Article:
Trouble keeping your weight down? You’re not alone. The average American is overweight due to any combination of life factors: stress, convenience, laziness, poverty, among countless others. If you fall into the overweight category or would just like to lose those last five pounds, the answer may not be a gym membership or a visit to a nutritionist; your house may be making you fat!
Sounds sensationalist? The first place many professionals start is at home. For many, making simple changes can make an enormous difference in their weight and their overall well-being; if change doesn’t have a significant impact, it’s often a great starting point for those who would like to lose weight.
Here’s how you can adjust your home to help you on the journey of weight loss:
Studies have shown that people with messy, cluttered homes are 77% more likely to be obese or overweight than their neatnik counterparts. Peter Walsh, in his book Lose the Clutter, Lose the Weight, believes in a simple philosophy: tame your home, tame your mind, tame your body. When you get rid of the excess stuff in your home, your excess weight follows naturally.
No, it’s not quackery. When you’re so overwhelmed by the mess, you can’t figure out where to start and give up before you even try, leaving you with an unfulfilled chore to tackle. However, when you accomplish and motivate yourself to take on a task, then focus on it, your overall motivation – and self-control – increases too.
When the fridge and pantry are neat, there’s more room for you to store healthy foods accessibly. Get the cookies off of the counter – your kitchen will look neater and the temptation will be hidden. When you dump your “fat clothes,” you lose your fallback option.
Plus, when you get busy with and focused on the task of decluttering, you have less time to sit around and overeat!
Clean the house
Along similar lines, a clean home is a calming, discipline-inducing place. And, of course, cleaning – especially deep cleaning – is a great calorie burner. Even basic sweeping, mopping, dusting and vacuuming can be considered activity; vigorous cleaning is a fabulous fat-zapper. So clean those windows, wash those walls – and lose a couple of pounds while you’re at it!
Revamp the kitchen
Besides for straightening up, there are other changes that you can make to your kitchen and eating areas to encourage healthier eating habits. Try these:
- Dim the lights. Bright lights encourage eating faster and in larger amounts (think fast-food joints); dim lights create a restaurant-like ambiance and help you slow your eating pace. (Soft music helps too.)
- Go blue. Blue food is rarely found in nature and the color is naturally repulsive to us in terms of food. Serve on blue plates or blue placemats, swap the bulbs for a blue-toned light, or even paint the walls blue. Avoid warmer reds, oranges, and yellows as those are appetite stimulants.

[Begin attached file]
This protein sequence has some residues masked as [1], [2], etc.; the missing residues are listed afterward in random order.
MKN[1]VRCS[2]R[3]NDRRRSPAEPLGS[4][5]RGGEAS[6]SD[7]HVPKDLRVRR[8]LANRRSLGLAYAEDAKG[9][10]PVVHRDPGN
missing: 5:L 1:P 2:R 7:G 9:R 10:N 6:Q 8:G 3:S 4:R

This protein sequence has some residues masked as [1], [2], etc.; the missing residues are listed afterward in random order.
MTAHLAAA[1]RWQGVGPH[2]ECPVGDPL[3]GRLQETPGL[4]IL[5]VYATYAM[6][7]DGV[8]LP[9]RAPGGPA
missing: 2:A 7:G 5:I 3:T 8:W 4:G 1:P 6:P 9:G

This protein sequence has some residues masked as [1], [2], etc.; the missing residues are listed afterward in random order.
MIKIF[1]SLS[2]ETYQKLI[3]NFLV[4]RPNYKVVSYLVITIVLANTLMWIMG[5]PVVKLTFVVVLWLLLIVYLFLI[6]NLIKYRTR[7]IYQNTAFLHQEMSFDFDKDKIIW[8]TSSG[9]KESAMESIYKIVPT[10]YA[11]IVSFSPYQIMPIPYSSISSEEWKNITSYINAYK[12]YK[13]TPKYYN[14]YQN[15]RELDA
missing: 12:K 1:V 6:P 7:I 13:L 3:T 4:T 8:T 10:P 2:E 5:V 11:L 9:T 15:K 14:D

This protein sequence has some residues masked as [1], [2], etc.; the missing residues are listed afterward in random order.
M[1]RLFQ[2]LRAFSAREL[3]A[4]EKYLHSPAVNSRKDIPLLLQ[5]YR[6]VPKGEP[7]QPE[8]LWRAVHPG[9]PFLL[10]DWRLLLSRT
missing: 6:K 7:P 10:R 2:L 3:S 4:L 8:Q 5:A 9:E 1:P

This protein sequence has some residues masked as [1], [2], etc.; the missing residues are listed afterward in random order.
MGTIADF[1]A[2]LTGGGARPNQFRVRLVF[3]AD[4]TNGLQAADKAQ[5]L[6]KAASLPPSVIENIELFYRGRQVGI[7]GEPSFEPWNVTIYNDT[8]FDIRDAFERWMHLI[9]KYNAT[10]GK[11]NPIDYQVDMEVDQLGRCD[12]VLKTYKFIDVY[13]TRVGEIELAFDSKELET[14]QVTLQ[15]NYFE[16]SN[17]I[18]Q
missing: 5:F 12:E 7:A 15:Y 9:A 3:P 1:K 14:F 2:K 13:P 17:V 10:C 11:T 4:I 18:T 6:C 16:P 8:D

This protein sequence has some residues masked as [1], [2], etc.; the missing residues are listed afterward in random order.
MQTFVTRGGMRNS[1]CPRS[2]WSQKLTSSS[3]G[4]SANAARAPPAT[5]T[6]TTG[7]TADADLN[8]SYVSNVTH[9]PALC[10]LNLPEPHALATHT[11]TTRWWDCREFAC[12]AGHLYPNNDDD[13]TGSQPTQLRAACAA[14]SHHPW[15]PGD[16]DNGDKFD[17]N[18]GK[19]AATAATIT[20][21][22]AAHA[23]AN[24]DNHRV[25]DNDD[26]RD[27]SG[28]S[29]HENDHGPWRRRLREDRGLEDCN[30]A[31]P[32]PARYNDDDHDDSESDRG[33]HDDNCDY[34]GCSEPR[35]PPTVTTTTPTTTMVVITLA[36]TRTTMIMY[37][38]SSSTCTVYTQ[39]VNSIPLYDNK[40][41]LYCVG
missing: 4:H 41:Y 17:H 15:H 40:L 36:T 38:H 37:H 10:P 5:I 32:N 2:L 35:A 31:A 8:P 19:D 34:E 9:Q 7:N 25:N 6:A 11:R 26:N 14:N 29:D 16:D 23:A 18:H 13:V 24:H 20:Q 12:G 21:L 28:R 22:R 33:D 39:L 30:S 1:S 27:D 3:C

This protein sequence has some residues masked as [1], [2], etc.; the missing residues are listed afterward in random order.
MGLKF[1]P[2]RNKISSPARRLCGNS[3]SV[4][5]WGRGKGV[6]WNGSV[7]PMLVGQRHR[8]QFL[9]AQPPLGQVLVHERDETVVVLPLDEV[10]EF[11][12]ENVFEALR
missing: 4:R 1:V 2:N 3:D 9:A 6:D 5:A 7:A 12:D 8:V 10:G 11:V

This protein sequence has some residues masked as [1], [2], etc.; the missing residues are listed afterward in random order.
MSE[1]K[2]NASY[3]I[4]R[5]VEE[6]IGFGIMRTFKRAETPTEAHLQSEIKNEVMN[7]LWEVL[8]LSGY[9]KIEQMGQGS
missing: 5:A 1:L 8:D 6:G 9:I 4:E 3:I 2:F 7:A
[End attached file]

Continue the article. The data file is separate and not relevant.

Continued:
- Shrink the serveware. Put your food on smaller plates and drinks in smaller cups to make smaller portions look bigger and more substantial.
- Get out of the kitchen. If you’re hanging out or working in the kitchen, you’re most likely snacking mindlessly. Stay out of food areas when it’s not time to eat, cook, or wash the dishes.
Keep equipment handy
If that exercise bike is in the garage or your weights tucked in a closet, you’re less likely to use them. Put the equipment in plain sight so that you’ll remember to use it; park the treadmill in front of the TV, keep your yoga mat next to the couch, and you will probably find yourself doing downward dogs or bicep curls during commercials rather than reaching for the Oreos.
…duh. But you don’t need special equipment or a home gym – climb your stairs multiple times a day and forget about that Stairmaster. Jog in the back yard. Organize the garage and do the heavy lifting. Get creative – you’re sure to find some way to get in a workout in your very own home!
Turn down the temperature! Keeping the thermostat lower makes your body work harder to keep warm, burning brown fat for warmth. If you don’t think you can adjust to a drastic temperature change, try turning it down one degree at a time.
Sleep deprivation or low-quality sleep is directly associated with weight gain. Even if you can’t get in more hours, make your bedroom a more sleep-friendly place – make it a no-screens zone, spray jasmine, get a better pillow.
2 thoughts on “How Your House Can Help You Lose Weight”
Hi I’m after a link to the actual study that found people were 77% more likely to be overweight if they live in clutter? I can’t seem to be able to find the actual study, just people mentioning it. If you could email me that would be really appreciated, thanks!
Hi Stefania, reports of that study trace back to Peter Walsh’s book Lose the Clutter, Lose the Weight. You can contact him via his site to find the original source. Good luck!